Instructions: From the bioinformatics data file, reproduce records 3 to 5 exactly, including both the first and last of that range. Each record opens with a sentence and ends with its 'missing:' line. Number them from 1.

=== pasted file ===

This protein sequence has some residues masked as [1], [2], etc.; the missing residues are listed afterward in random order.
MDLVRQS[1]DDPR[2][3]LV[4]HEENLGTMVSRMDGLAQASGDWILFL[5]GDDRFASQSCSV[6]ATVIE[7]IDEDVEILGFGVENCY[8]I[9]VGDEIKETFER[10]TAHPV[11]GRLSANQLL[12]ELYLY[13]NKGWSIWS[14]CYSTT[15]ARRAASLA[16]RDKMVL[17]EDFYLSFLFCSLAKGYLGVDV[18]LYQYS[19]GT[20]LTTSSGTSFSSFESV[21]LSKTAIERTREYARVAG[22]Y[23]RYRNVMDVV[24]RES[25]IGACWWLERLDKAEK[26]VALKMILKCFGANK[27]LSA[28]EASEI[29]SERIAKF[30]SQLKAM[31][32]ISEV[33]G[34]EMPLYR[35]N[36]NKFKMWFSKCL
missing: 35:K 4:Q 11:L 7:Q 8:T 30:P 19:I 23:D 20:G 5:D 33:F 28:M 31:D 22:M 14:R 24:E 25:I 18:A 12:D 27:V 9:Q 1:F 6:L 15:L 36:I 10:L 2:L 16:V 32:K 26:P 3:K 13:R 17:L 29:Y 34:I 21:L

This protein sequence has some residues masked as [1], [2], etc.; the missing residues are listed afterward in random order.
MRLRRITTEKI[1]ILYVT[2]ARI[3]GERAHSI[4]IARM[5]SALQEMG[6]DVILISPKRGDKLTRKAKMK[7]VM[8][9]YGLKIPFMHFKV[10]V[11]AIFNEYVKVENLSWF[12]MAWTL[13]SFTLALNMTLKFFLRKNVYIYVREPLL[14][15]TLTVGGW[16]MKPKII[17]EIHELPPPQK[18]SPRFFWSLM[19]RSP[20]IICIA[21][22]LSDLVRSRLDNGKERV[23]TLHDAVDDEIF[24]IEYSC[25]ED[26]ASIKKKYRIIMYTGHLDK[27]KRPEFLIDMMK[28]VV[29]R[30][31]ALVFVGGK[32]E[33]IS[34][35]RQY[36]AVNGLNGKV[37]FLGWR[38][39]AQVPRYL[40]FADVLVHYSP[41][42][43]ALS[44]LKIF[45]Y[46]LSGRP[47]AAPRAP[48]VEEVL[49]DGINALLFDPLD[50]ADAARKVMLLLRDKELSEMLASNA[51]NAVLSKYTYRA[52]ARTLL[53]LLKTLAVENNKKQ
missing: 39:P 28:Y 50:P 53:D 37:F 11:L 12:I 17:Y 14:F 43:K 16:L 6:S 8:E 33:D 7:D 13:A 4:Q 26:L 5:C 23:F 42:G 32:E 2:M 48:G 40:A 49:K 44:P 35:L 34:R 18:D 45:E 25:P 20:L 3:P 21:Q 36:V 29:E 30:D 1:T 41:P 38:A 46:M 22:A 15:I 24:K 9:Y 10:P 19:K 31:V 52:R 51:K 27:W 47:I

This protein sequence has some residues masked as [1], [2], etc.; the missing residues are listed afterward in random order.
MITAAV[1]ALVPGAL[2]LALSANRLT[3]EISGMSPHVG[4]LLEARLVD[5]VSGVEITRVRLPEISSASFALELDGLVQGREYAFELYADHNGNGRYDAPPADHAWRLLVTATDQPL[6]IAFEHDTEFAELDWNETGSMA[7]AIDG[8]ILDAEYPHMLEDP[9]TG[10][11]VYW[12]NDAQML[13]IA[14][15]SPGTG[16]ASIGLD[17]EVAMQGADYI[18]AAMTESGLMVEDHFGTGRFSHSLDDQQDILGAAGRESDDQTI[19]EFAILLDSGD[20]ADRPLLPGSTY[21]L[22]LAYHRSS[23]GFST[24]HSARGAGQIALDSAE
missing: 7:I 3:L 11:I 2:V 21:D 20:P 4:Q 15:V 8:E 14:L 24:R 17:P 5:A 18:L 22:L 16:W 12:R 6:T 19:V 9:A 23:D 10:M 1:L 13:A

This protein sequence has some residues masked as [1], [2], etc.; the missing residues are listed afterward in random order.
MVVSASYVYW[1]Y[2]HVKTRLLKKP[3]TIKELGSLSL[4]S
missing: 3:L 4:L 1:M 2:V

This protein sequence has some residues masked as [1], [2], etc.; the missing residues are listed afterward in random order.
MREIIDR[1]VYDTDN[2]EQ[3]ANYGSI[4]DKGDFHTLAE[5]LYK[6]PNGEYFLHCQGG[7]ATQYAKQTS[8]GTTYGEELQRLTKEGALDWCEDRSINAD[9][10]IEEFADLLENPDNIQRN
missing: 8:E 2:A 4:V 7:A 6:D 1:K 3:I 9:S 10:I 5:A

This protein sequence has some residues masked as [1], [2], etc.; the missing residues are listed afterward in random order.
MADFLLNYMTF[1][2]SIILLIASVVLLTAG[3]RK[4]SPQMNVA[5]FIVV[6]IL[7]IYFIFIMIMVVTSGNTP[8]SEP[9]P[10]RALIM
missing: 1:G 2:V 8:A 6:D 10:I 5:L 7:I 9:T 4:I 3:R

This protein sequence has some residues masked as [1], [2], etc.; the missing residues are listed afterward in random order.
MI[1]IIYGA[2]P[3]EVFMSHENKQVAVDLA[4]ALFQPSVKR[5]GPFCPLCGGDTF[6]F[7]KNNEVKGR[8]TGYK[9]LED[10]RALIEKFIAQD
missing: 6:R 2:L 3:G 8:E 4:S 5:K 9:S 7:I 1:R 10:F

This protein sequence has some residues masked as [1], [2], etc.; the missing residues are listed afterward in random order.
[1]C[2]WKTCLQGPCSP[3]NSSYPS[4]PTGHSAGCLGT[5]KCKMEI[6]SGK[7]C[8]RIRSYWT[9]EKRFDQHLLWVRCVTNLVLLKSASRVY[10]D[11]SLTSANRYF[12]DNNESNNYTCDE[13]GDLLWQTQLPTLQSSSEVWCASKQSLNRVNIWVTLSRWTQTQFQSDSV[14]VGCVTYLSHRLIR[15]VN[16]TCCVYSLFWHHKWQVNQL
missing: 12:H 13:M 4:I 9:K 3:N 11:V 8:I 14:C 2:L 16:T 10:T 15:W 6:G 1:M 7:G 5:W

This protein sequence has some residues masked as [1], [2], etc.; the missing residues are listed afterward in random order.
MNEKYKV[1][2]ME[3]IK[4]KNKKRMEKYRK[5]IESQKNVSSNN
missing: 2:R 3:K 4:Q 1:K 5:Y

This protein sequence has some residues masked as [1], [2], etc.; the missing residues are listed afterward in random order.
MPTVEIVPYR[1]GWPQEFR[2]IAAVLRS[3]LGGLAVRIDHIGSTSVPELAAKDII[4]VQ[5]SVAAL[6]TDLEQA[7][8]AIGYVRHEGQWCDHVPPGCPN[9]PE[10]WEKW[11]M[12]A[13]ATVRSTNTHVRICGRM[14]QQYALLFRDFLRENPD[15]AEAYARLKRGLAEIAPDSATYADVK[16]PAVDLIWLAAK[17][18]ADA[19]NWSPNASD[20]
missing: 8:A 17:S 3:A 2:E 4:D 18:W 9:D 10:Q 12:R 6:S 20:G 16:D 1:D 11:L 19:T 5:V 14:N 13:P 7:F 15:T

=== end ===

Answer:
This protein sequence has some residues masked as [1], [2], etc.; the missing residues are listed afterward in random order.
MITAAV[1]ALVPGAL[2]LALSANRLT[3]EISGMSPHVG[4]LLEARLVD[5]VSGVEITRVRLPEISSASFALELDGLVQGREYAFELYADHNGNGRYDAPPADHAWRLLVTATDQPL[6]IAFEHDTEFAELDWNETGSMA[7]AIDG[8]ILDAEYPHMLEDP[9]TG[10][11]VYW[12]NDAQML[13]IA[14][15]SPGTG[16]ASIGLD[17]EVAMQGADYI[18]AAMTESGLMVEDHFGTGRFSHSLDDQQDILGAAGRESDDQTI[19]EFAILLDSGD[20]ADRPLLPGSTY[21]L[22]LAYHRSS[23]GFST[24]HSARGAGQIALDSAE
missing: 7:I 3:L 11:I 2:V 21:D 20:P 4:Q 15:V 8:E 14:L 24:R 17:P 5:A 18:L 22:L 16:W 12:R 6:T 19:V 9:A 23:D 10:M 1:L 13:A

This protein sequence has some residues masked as [1], [2], etc.; the missing residues are listed afterward in random order.
MVVSASYVYW[1]Y[2]HVKTRLLKKP[3]TIKELGSLSL[4]S
missing: 3:L 4:L 1:M 2:V

This protein sequence has some residues masked as [1], [2], etc.; the missing residues are listed afterward in random order.
MREIIDR[1]VYDTDN[2]EQ[3]ANYGSI[4]DKGDFHTLAE[5]LYK[6]PNGEYFLHCQGG[7]ATQYAKQTS[8]GTTYGEELQRLTKEGALDWCEDRSINAD[9][10]IEEFADLLENPDNIQRN
missing: 8:E 2:A 4:V 7:A 6:D 1:K 3:I 9:S 10:I 5:A